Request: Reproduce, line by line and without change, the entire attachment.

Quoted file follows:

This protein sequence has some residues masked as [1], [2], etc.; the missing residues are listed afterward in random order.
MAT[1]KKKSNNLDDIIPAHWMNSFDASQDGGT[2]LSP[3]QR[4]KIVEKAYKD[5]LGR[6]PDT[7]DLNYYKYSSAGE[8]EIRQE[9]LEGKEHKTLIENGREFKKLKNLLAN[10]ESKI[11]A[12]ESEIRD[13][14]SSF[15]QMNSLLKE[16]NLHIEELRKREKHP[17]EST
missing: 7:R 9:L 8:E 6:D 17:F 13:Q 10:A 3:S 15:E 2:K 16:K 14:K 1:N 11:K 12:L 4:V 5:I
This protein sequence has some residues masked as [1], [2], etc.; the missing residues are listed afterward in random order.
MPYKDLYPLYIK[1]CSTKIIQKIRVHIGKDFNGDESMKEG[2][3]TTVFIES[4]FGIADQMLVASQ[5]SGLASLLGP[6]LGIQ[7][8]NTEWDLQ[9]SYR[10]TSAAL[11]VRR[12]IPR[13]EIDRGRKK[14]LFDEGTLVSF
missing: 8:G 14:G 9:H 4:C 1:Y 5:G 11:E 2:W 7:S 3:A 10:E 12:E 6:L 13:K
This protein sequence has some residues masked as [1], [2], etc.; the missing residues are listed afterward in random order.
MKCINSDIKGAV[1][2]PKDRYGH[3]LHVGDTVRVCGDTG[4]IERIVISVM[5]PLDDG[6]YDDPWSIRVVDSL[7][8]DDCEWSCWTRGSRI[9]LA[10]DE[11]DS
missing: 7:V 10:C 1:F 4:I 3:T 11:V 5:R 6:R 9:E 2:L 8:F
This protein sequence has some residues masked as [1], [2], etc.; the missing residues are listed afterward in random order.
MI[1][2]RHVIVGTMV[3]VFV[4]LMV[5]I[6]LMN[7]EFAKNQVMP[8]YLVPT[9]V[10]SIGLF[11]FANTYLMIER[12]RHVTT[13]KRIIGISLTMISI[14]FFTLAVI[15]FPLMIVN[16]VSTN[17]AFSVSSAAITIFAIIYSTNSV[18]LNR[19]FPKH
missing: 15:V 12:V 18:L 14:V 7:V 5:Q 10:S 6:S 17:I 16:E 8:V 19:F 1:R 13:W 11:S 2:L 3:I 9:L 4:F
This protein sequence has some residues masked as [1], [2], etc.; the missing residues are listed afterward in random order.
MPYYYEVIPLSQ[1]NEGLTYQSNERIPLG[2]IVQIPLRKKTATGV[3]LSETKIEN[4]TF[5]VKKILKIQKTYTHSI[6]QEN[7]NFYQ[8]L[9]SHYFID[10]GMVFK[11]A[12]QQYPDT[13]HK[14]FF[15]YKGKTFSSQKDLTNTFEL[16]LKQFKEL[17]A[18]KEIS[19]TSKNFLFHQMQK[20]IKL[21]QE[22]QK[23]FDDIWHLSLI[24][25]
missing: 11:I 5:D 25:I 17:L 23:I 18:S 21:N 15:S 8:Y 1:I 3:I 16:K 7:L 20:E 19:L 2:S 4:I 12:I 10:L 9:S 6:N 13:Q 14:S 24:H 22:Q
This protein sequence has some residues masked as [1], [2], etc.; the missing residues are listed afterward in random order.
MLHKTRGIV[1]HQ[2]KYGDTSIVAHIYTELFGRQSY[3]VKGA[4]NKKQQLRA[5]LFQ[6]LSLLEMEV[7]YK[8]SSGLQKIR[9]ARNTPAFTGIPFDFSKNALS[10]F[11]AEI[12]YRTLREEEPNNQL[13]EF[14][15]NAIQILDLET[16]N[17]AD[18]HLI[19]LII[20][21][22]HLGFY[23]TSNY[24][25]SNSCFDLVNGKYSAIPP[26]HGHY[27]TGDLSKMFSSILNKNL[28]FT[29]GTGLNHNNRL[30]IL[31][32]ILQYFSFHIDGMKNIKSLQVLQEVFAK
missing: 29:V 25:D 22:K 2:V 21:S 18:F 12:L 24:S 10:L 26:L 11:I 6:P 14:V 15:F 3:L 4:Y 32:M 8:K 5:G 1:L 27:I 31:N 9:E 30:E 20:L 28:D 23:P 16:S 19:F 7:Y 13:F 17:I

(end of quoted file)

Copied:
This protein sequence has some residues masked as [1], [2], etc.; the missing residues are listed afterward in random order.
MAT[1]KKKSNNLDDIIPAHWMNSFDASQDGGT[2]LSP[3]QR[4]KIVEKAYKD[5]LGR[6]PDT[7]DLNYYKYSSAGE[8]EIRQE[9]LEGKEHKTLIENGREFKKLKNLLAN[10]ESKI[11]A[12]ESEIRD[13][14]SSF[15]QMNSLLKE[16]NLHIEELRKREKHP[17]EST
missing: 7:R 9:L 8:E 6:D 17:F 13:Q 10:A 3:S 15:E 2:K 16:K 14:K 1:N 11:K 12:L 4:V 5:I
This protein sequence has some residues masked as [1], [2], etc.; the missing residues are listed afterward in random order.
MPYKDLYPLYIK[1]CSTKIIQKIRVHIGKDFNGDESMKEG[2][3]TTVFIES[4]FGIADQMLVASQ[5]SGLASLLGP[6]LGIQ[7][8]NTEWDLQ[9]SYR[10]TSAAL[11]VRR[12]IPR[13]EIDRGRKK[14]LFDEGTLVSF
missing: 8:G 14:G 9:H 4:C 1:Y 5:G 11:E 2:W 7:S 3:A 10:E 12:E 6:L 13:K
This protein sequence has some residues masked as [1], [2], etc.; the missing residues are listed afterward in random order.
MKCINSDIKGAV[1][2]PKDRYGH[3]LHVGDTVRVCGDTG[4]IERIVISVM[5]PLDDG[6]YDDPWSIRVVDSL[7][8]DDCEWSCWTRGSRI[9]LA[10]DE[11]DS
missing: 7:V 10:C 1:F 4:I 3:T 11:V 5:R 6:R 9:E 2:L 8:F
This protein sequence has some residues masked as [1], [2], etc.; the missing residues are listed afterward in random order.
MI[1][2]RHVIVGTMV[3]VFV[4]LMV[5]I[6]LMN[7]EFAKNQVMP[8]YLVPT[9]V[10]SIGLF[11]FANTYLMIER[12]RHVTT[13]KRIIGISLTMISI[14]FFTLAVI[15]FPLMIVN[16]VSTN[17]AFSVSSAAITIFAIIYSTNSV[18]LNR[19]FPKH
missing: 15:V 12:V 18:L 14:V 7:V 5:Q 10:S 6:S 17:I 16:E 8:V 19:F 1:R 13:W 11:S 2:L 3:I 9:L 4:F
This protein sequence has some residues masked as [1], [2], etc.; the missing residues are listed afterward in random order.
MPYYYEVIPLSQ[1]NEGLTYQSNERIPLG[2]IVQIPLRKKTATGV[3]LSETKIEN[4]TF[5]VKKILKIQKTYTHSI[6]QEN[7]NFYQ[8]L[9]SHYFID[10]GMVFK[11]A[12]QQYPDT[13]HK[14]FF[15]YKGKTFSSQKDLTNTFEL[16]LKQFKEL[17]A[18]KEIS[19]TSKNFLFHQMQK[20]IKL[21]QE[22]QK[23]FDDIWHLSLI[24][25]
missing: 11:I 5:D 25:I 17:L 23:I 18:S 21:N 15:S 8:Y 1:I 3:I 16:K 7:L 20:E 19:L 2:S 4:I 12:I 10:L 9:S 6:N 13:Q 14:S 24:H 22:Q
This protein sequence has some residues masked as [1], [2], etc.; the missing residues are listed afterward in random order.
MLHKTRGIV[1]HQ[2]KYGDTSIVAHIYTELFGRQSY[3]VKGA[4]NKKQQLRA[5]LFQ[6]LSLLEMEV[7]YK[8]SSGLQKIR[9]ARNTPAFTGIPFDFSKNALS[10]F[11]AEI[12]YRTLREEEPNNQL[13]EF[14][15]NAIQILDLET[16]N[17]AD[18]HLI[19]LII[20][21][22]HLGFY[23]TSNY[24][25]SNSCFDLVNGKYSAIPP[26]HGHY[27]TGDLSKMFSSILNKNL[28]FT[29]GTGLNHNNRL[30]IL[31][32]ILQYFSFHIDGMKNIKSLQVLQEVFAK
missing: 29:V 25:D 22:K 2:V 21:S 18:F 12:L 24:S 10:L 26:L 11:I 6:P 14:V 15:F 3:L 4:Y 32:M 8:K 5:G 1:L 27:I 31:N 9:E 30:E 20:L 28:D 23:P 16:S 19:F 7:Y 13:F 17:I